TENNIS-X NEWS, NOTES, QUOTES AND BARBS
For the third time at a Grand Slam event both Serena and Venus Williams lose on the same day…Mardy Fish has only lost serve once at Wimbledon…Roger Federer now has 100 career wins on grass…Novak Djokovic has 100 career wins at Grand Slams…Bernard Tomic is the youngest Wimbledon quarterfinalist since Boris Becker in 1986…Rafael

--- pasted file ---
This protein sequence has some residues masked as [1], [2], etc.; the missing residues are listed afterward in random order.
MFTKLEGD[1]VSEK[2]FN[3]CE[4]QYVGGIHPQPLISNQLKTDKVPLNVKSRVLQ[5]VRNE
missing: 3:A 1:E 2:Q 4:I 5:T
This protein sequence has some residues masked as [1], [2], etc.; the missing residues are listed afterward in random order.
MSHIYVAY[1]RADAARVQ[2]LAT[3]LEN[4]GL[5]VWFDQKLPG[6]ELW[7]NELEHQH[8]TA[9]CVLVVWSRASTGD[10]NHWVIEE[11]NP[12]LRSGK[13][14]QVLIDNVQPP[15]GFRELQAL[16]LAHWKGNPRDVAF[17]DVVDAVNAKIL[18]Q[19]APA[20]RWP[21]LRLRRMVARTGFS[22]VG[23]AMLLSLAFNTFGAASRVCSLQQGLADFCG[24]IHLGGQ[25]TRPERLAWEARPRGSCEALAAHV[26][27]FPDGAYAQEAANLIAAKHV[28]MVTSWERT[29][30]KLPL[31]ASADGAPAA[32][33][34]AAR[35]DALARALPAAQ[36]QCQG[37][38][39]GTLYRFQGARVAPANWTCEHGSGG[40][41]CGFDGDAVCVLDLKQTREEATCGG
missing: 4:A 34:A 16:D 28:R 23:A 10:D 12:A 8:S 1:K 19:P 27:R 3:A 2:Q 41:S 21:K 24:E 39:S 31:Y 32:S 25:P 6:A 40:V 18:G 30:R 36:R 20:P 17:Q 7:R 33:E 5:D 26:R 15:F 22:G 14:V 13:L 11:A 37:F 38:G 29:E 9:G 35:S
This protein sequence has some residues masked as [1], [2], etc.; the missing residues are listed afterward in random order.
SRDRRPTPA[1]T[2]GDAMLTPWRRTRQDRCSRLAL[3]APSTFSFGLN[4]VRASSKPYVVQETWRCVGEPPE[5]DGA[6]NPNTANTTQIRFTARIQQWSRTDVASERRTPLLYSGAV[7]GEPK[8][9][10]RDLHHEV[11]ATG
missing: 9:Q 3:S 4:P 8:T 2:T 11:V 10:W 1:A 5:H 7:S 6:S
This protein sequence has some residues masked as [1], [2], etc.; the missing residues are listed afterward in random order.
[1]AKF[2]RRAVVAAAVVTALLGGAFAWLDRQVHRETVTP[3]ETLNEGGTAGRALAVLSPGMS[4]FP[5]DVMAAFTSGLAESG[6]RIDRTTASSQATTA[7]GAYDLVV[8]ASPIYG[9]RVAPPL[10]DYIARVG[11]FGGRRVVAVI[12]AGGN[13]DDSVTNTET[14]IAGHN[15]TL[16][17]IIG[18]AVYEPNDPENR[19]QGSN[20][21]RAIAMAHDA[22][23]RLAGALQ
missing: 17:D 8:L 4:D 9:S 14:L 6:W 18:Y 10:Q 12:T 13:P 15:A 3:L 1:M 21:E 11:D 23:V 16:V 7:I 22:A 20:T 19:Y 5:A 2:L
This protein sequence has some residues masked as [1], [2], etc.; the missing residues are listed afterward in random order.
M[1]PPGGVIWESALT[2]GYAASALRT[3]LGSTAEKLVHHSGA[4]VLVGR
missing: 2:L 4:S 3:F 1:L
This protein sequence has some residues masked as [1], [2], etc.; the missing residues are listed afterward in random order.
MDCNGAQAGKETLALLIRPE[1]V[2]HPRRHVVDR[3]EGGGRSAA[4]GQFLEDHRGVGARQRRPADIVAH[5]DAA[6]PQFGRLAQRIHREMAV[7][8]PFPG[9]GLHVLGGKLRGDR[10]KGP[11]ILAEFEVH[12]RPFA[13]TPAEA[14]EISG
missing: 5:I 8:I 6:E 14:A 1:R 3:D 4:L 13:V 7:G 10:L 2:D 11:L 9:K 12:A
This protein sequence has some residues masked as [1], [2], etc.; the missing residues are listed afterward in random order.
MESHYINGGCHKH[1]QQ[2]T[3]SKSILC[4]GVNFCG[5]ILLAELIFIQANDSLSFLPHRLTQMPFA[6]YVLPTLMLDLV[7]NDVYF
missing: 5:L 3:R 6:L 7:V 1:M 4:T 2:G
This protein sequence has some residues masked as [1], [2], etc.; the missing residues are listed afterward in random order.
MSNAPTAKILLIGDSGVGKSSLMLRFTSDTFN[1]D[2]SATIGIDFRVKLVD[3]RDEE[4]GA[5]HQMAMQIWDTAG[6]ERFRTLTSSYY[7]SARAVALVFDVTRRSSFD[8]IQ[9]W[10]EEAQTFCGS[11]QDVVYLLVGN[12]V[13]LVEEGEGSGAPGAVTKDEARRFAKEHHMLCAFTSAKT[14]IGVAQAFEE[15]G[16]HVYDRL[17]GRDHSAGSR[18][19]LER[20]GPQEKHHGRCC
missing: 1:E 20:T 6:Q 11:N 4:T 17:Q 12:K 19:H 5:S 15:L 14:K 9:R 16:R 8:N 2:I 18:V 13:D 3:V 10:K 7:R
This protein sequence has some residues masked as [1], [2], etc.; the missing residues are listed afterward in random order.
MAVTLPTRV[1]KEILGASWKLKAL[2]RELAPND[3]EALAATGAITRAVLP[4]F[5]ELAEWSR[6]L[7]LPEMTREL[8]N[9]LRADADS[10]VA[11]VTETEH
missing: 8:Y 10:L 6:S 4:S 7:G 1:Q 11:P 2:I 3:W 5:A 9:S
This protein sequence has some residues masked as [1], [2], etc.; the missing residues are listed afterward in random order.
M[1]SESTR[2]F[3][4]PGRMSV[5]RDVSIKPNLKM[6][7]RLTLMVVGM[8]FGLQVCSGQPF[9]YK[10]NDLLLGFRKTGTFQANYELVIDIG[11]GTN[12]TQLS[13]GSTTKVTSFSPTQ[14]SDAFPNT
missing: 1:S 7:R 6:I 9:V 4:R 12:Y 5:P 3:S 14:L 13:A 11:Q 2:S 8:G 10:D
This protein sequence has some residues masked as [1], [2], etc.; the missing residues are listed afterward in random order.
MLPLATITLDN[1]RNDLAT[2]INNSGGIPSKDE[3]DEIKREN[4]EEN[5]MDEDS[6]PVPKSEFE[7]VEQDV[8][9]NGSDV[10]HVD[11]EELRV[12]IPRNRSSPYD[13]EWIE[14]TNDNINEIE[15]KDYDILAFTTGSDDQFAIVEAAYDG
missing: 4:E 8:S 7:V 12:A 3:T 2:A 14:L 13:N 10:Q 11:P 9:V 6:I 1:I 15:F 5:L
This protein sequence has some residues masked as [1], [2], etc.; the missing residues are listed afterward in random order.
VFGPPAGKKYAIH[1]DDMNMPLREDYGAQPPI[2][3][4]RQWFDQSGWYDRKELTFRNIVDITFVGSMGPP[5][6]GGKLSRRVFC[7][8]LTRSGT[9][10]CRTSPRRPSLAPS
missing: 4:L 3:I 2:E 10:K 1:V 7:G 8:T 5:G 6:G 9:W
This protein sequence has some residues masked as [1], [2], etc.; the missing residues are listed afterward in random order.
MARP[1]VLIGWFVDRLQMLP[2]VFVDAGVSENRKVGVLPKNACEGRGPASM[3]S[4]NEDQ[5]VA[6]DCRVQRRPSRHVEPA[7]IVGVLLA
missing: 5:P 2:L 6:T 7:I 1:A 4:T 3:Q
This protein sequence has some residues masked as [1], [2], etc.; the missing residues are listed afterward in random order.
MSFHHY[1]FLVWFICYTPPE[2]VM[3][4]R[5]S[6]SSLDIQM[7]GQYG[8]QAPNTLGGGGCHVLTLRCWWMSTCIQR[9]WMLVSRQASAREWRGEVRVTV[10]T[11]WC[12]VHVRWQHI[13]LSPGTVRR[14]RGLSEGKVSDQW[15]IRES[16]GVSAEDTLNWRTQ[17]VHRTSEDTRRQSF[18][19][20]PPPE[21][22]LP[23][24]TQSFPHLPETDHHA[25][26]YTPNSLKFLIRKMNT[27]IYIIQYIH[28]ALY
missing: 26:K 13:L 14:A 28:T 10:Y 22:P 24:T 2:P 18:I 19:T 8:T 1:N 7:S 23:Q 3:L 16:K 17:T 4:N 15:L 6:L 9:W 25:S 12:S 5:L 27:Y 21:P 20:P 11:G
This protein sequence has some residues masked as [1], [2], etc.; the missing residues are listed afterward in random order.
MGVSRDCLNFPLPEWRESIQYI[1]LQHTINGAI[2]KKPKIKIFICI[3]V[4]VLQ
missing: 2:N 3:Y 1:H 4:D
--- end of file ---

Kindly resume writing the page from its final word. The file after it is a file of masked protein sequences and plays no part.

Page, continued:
Nadal has reached 8 straight Slam quarterfinals. Novak Djokovic has reached 9 straight Slam quarterfinals. Roger Federer now has 29 straight Slam quarerfinals…The eight women in the quarterfinals are from eight different countries…Feliciano Lopez has reached his third Wimbledon quarterfinals…Rafael Nadal has won 36 of his last 37 matches…Marion Bartoli has won 10 straight matches…Rafael Nadal says he will have an MRI on his foot…Caroline Wozniacki hasn’t been to a Slam final since the 2009 US Open, yet her No. 1 ranking is safe for another month…Victoria Azarenka has never been to a Grand Slam semifinal…Maria Sharapova is the only Grand Slam champion left in the women’s draw…The jittery Marion Bartoli ousted Serena Williams on Monday at Wimbledon, but in her previous match in the middle of the third set she told her parents to leave the stands: “I was so tired and exhausted that really I had to express my emotions somehow. I saw them right after the match, my parents, and they understood completely. It was not against them. It was just that we played a very long first set, and I was exhausted and I was tired and I was feeling worse and worse. I normally never act like that.”…Rafael Nadal pulled from the Spain at U.S. Davis Cup match in Austin, Tex., following Wimbledon on Monday, slamming event organizers and the Davis Cup scheduling: “I won’t be there. The priority is to be healthy and I have to stop. I can’t be everywhere. After finishing the first part of the season I need to rest. I need 15 to 20 days to be in good shape for the second half of the season. I should have a check-up on my knees, and see how everything is going with the treatment we did, which is what has allowed me to carry on. The idea is to do what I did in 2010 to arrive the same or even better prepared for the US Open. The International Tennis Federation (ITF) continues to get it wrong by insisting with the format and calendar for the Davis Cup. There is zero consideration toward us, the players. If the best players don’t attend, the competition loses prestige. The ITF should ask themselves why this happens.”…British authorities wouldn’t let Novak Djokovic bring his poodle into the country…French Open champ Li Na’s off-court endorsements (Mercedes-Benz was just added) are expected to be around $10 million this year…Anyone pick Mardy Fish as the last American standing going into Week Two at Wimbledon? Poolsters? Anybody? Buehler?…While Roger Federer disagrees, Rafael Nadal says todays top players trump those of yesteryears: “It is difficult to compare the moments of tennis 15 years ago because the game changes. The only thing I can say is before, in my opinion, the top four players didn’t play as solid as today is going. I think all of the tournaments, even if there isn’t a Grand Slam…top players are always there in the finals, semifinals, playing in the final rounds. Probably in the past that didn’t happen a lot. That’s probably because of two things. The courts are a little bit slower than before, so the best have a little more chance to play the points…if you have more time to play the best player have the better chances to win. Second this is, because the players of today have a big rivalry, they know if they don’t play at his best in every tournament, it’s going to be very difficult to be in the top positions.”…Novak Djokovic was seeking a training session with lefty John McEnroe to prepare for his fourth-round match with lefty French net-crusher Michael Llodra…The New York Daily News’ Filip Bondy hammering Mardy Fish: “The problem with Fish, unfortunately, is that there is little upside to the fellow. He has made the most of his talents, which are considerable without being dominant. Fish is at his highest ranking in the world, No. 9, but turns 30 later this year. He’s never been past the quarterfinals of any major. He should be the Todd Martin of this generation, but instead is suddenly miscast as Pete Sampras. It’s even tough cheering for the fellow. Sounds like a card game. Go Fish.” — Yikes, give it a rest, he’s in the quarters.